- Different types of media have varying levels of power. Printed media is not subject to official regulation, and they may present any type of information excluding slander or data obtained illegally. The internet is by far the most powerful media channel as far as freedom of presentation is concerned due to the resistance to and difficulty of online enforcement. Television and radio are subjected to the standards of the Federal Communications Commission (FCC). Accordingly, the latter two forms of media should be more likely to present political coverage that is equally favorable of, available to, and contestable by all parties involved.
2. The first rule ensures that equal time is given to opposing political representatives. The right of rebuttal dictates that apparent political attacks must be tempered with the opportunity for a response by the target. The third rule is the fairness doctrine and states that politically controversial programs must be tempered with equal coverage of the opposing views.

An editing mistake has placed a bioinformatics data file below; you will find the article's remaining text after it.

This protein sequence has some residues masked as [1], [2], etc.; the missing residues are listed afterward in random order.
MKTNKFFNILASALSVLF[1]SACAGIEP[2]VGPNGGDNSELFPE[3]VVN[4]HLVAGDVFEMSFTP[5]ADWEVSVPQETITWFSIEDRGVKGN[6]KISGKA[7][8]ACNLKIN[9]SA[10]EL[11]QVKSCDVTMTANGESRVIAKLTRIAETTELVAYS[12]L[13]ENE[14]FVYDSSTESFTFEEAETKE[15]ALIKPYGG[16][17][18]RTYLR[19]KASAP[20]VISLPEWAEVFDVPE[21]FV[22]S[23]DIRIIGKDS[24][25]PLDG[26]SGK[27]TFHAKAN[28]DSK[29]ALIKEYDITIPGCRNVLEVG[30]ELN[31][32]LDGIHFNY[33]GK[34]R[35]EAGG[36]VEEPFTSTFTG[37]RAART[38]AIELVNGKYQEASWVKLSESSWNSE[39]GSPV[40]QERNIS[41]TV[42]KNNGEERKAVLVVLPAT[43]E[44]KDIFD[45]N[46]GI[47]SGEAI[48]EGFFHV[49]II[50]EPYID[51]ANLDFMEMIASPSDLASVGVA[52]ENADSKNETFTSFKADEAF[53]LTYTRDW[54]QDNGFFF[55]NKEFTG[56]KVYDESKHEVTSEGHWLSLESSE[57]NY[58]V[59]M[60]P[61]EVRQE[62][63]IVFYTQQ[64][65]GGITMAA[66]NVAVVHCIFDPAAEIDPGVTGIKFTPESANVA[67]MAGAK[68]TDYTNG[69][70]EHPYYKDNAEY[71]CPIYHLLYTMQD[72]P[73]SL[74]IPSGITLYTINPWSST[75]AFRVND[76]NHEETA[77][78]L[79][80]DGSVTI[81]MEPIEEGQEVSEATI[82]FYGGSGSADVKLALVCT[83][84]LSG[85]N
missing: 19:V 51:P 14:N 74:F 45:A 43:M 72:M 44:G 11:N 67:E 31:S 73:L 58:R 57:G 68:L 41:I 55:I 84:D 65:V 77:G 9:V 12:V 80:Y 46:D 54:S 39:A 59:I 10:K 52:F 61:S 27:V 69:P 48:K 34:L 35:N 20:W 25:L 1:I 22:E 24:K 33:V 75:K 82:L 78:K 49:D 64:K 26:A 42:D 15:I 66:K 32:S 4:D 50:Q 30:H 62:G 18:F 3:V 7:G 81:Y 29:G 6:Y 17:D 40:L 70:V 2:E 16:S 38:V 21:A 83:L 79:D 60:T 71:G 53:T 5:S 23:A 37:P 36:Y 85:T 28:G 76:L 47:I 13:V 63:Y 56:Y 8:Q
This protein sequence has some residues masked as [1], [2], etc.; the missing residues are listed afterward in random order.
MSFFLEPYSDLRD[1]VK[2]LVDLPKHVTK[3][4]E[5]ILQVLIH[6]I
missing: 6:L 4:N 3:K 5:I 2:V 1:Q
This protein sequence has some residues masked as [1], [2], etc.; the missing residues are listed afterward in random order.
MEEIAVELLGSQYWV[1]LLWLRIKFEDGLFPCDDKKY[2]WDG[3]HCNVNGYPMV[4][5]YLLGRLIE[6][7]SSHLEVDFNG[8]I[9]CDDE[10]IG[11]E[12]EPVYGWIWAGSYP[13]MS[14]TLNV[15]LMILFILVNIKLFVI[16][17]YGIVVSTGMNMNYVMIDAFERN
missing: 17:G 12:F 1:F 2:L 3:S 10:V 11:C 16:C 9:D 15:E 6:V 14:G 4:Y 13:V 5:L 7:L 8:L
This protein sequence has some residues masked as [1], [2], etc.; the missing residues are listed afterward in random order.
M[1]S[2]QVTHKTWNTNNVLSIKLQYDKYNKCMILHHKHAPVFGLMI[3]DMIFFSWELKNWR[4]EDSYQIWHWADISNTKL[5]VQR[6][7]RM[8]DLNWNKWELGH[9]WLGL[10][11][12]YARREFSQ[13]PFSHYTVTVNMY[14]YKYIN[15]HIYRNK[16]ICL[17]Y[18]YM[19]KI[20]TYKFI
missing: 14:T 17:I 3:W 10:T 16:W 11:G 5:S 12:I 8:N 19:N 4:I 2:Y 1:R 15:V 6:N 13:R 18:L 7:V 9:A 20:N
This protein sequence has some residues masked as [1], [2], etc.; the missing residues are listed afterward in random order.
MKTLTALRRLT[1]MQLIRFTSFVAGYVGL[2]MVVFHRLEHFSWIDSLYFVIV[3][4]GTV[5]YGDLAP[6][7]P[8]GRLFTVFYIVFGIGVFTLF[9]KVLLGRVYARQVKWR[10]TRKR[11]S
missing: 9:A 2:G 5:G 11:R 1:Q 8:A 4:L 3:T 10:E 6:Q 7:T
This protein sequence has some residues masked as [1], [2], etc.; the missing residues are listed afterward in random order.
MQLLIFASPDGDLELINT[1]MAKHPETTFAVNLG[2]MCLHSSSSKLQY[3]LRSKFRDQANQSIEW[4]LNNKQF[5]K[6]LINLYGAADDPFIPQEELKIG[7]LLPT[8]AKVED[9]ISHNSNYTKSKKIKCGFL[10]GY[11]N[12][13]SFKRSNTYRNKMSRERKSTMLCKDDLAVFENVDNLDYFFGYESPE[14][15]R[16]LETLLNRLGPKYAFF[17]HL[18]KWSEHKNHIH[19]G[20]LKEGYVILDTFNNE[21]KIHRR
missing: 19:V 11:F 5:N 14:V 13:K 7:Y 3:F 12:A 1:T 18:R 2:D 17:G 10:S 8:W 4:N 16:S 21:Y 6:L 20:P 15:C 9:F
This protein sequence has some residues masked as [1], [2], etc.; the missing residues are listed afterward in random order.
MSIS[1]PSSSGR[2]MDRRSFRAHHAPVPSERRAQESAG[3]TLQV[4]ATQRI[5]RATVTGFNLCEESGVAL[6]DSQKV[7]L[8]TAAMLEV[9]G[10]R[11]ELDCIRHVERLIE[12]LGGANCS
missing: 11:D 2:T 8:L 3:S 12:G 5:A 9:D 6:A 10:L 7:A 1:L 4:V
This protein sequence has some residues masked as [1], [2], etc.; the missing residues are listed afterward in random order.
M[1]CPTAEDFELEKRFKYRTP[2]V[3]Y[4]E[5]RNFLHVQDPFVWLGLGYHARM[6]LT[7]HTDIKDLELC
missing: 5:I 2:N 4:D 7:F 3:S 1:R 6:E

3. Media consolidation is the acquisition of multiple information outlets by the same owner. The situation can occur across media types or within a single category, and has been more common in recent decades due to relaxed FCC actions.
4. Media consolidation is a worrying trend because it represents monopolization from a corporate perspective, and increases the likelihood of biased information reaching the public.
5. The U.S. needs to better regulate consolidation to avoid the above risks.
6. They may achieve this by better enforcing the applicable FCC regulations.